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What does it do?

Glibenclamide lowers blood sugar by increasing the amount of insulin produced by your body. It is used to treat diabetes.

How should you take it?

Take glibenclamide regularly as directed with a glass of water, preferably at the start of a meal.

What if you forget a dose?

If you miss a dose of glibenclamide do not take it later. Skip the missed dose and continue as directed. Do not take two doses at the same time.

Can you take other medicines?

Some medicines available without a prescription may react with glibenclamide including:

  • aspirin (e.g. Disprin®, in doses used for pain relief)
  • miconazole oral gel (e.g. Daktarin Oral Gel®)

Tell your pharmacist or doctor about all medicines or treatments that you may be taking, including vitamins, herbal products or recreational drugs.

What side effects might you notice?

Side EffectsRecommended action

Low blood sugars (hypos). symptoms may include: hunger, warmth, sweating, headache, dizziness, drowsiness, tremor, irritability, confusion, changes in behaviour or vision, weakness, tingling around the mouth and tongue

Drink or eat something sweet. Tell your doctor if this occurs.

Skin rash, itching

Tell your doctor

Stomach upset, diarrhoea, constipation, nausea

Tell your doctor if troublesome

If you notice any other effects, discuss them with your doctor or pharmacist.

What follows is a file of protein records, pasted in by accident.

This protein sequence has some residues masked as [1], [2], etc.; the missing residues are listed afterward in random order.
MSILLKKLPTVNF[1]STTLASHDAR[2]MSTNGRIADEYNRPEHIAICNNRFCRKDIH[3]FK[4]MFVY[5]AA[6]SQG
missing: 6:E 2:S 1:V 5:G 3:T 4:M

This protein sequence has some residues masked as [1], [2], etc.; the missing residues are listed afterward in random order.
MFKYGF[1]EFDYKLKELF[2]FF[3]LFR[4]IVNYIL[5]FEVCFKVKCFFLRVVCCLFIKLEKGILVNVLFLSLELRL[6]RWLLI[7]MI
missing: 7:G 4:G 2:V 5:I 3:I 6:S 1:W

Other information:

  • Tell your doctor if you have liver or kidney problems, porphyria, G6PD deficiency, or if you develop a severe illness (e.g. high fever, lung infection, vomiting or diarrhoea).
  • Tell your doctor if you are pregnant, planning to become pregnant, or breastfeeding.
  • Test your blood sugar as directed by your health professional.
  • Limit alcohol intake as it may alter your blood sugar and increase your risk of hypoglycaemia (low blood sugar).

This leaflet contains important, but not all, information about this medicine.

Prepared by the PILs Committee at Christchurch Hospital, Canterbury District Health Board, New Zealand. December 2016

For more general information about this sheet and its contents, see: What does a My Medicines sheet cover?

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About My Medicines

My Medicines Patient Information Leaflets (PILs) contain important, but not all, information about the medicines they describe.

For more information about the sheets, see: What does a My Medicines sheet cover?

My Medicines is developed by a team at the Canterbury District Health Board. Our team is made up of doctors, pharmacists, and a non-medical person to help us keep to plain language. We also discuss our information with specialist health professionals or groups when needed